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Reconsider proposed Bylaw 530

Our Local Trust Committee is considering Bylaw 530. If passed, this would rezone most residential properties to allow a second residence, even on properties less than an acre, in drinking lake watersheds, in areas short of water and in groundwater recharge areas. We all agree there is an affordable housing crisis and we support various remedies, but not this. Bylaw 530 provides almost every landowner here the ability to develop a second residence. By allowing more development, this bylaw would throw flames on an already overheated real estate market. It will increase illegal vacation rentals making the housing crisis even worse. Some well-meaning individuals, concerned about the housing crisis, see draft Bylaw 530 as a partial solution. We see it as a huge mistake. Please ask that the bylaw be withdrawn. Below are suggested speaking points: 1. We all agree that there is severe need for more affordable housing. The best way to assure affordability and rental to island …
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The environmental and social merits of ADU Bylaw 530

I am writing this article to hopefully clear up any confusion about the environmental and social merits of bylaw 530, permitting Accessory Dwelling Units (ADU’s) for full time occupancy on more properties on SSI. First of all everyone I know advocating for this solution recognizes that this is not the only answer to our complex housing problems, but merely one important step to address a portion of the wide spectrum of desperate need for housing on our island. Allowing full time dwelling suites not only within principle residences, but also accessory buildings such as garages, shops, studios and even as small cabins or cottages is standard planning practice that is often adopted as a first step to address housing shortages in communities all over North America, and indeed in our region and islands. For me this is well framed by being a featured solution in the Island Trust’s own report commissioned in 2003: “Options for Affordable Housing: New Solutions to the Housing Crisis…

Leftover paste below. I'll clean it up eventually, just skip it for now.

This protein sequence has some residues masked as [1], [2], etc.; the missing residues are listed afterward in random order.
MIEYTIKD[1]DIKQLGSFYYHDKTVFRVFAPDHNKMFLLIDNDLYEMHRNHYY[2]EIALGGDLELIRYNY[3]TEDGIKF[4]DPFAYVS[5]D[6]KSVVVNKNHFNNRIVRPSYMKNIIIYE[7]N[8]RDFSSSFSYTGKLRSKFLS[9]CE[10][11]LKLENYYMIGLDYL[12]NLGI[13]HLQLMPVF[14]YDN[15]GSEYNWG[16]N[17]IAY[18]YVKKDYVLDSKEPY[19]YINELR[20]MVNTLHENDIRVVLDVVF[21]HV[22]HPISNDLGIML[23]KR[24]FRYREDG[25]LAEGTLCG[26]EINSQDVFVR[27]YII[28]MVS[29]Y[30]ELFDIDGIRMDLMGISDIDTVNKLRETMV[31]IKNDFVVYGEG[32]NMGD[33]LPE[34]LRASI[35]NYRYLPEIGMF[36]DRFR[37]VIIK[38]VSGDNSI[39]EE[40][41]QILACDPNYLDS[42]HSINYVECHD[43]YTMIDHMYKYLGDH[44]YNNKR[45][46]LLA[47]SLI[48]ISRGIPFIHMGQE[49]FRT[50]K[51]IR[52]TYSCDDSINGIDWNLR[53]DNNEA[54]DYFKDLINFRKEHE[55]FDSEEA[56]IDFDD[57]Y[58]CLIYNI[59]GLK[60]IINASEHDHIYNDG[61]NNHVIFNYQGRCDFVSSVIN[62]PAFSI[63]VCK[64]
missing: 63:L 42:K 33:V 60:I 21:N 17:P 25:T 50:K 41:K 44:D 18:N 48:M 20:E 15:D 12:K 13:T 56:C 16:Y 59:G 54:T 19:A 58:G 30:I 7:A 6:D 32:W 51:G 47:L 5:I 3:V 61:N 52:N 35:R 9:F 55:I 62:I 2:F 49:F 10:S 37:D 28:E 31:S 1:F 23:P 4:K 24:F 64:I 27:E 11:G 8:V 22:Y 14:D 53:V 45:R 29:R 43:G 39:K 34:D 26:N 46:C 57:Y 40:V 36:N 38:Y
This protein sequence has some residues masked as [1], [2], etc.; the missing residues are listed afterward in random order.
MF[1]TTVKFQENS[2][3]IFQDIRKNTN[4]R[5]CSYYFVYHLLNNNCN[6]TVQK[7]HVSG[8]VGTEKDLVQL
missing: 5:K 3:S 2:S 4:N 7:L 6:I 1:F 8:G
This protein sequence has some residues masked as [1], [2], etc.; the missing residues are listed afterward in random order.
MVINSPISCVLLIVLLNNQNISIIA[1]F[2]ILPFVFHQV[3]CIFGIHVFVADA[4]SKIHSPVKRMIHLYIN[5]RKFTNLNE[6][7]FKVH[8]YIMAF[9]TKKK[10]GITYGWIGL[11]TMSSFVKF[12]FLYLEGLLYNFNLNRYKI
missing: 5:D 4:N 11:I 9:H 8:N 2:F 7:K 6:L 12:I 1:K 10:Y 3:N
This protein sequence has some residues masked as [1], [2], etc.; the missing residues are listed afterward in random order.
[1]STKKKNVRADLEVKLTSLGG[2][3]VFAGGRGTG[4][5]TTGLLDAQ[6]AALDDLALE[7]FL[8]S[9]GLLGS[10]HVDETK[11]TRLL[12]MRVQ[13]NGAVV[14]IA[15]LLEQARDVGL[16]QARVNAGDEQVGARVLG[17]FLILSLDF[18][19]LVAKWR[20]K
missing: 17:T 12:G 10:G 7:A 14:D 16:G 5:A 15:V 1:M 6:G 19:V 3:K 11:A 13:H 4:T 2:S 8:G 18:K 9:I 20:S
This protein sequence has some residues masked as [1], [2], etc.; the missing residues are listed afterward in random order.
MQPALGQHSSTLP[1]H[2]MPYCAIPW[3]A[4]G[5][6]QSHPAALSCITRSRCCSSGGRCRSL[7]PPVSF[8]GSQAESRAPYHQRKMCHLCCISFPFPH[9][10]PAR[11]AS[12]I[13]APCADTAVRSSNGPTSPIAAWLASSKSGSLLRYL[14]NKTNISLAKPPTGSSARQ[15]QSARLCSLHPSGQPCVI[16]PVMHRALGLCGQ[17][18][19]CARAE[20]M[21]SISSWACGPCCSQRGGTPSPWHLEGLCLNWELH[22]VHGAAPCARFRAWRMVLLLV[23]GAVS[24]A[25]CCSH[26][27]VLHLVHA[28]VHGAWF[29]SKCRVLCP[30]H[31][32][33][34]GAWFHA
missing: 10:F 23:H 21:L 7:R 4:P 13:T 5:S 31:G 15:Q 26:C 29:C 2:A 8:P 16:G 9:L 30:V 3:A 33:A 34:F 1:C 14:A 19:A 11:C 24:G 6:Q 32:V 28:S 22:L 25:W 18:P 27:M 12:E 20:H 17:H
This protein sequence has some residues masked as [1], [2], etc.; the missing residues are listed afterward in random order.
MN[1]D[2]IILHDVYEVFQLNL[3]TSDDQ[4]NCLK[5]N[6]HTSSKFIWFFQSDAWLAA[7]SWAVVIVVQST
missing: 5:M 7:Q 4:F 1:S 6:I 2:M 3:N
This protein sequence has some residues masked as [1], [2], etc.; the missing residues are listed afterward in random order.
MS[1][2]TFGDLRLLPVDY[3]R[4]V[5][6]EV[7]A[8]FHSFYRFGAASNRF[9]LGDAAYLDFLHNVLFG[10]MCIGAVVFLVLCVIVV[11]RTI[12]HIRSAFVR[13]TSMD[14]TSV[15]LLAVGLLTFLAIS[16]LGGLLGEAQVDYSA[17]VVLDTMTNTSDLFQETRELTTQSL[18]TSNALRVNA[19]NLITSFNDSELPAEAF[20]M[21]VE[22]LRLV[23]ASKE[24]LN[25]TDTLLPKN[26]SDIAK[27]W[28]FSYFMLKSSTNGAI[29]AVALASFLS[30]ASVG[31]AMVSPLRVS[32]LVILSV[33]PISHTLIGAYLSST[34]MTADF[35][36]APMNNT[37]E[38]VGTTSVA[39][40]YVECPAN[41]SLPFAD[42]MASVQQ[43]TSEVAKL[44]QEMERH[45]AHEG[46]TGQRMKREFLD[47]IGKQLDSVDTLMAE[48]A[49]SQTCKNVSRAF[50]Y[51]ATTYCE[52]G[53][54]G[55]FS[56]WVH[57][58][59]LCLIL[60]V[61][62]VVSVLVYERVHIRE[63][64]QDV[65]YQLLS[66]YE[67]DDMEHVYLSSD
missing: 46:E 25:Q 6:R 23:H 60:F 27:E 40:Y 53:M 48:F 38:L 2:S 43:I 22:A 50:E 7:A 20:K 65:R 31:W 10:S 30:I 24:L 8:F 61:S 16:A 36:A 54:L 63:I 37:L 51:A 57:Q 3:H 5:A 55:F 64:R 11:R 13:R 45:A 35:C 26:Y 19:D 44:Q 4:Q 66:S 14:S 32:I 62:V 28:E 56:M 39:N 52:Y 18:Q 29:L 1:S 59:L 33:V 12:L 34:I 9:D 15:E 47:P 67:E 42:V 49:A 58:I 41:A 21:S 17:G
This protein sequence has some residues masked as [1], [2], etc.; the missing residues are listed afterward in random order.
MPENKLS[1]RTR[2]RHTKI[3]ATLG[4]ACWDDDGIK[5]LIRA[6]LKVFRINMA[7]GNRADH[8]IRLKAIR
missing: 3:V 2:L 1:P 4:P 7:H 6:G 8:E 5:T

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ASK Salt Spring conversations about mental health

While we began with a very small circle of participants, during our time together, a total of 15 joined our conversation about mental health in our community. Always seeking to attract youth and young families to these ASK Salt Spring gatherings, we hit the jackpot with our 16th - and youngest yet guest - infant Benjamin brought smiles to all of us. After our Territorial Acknowledgement we welcomed our special guests, David Norget, Willie MacPherson, and Sherman I. Sherwood .ksc to discuss mental health in our community. They were joined by Shae Houston, a Community Services caseworker focused on youth and family addiction issues, eager to contribute to the mental health conversation on Salt Spring. Willie, with experience as a full-time Community Services peer counselor, began by speaking about the incredible value of lived experience when supporting those facing trauma. While he understood the value of education as well, he spoke with passion about the empathy and under…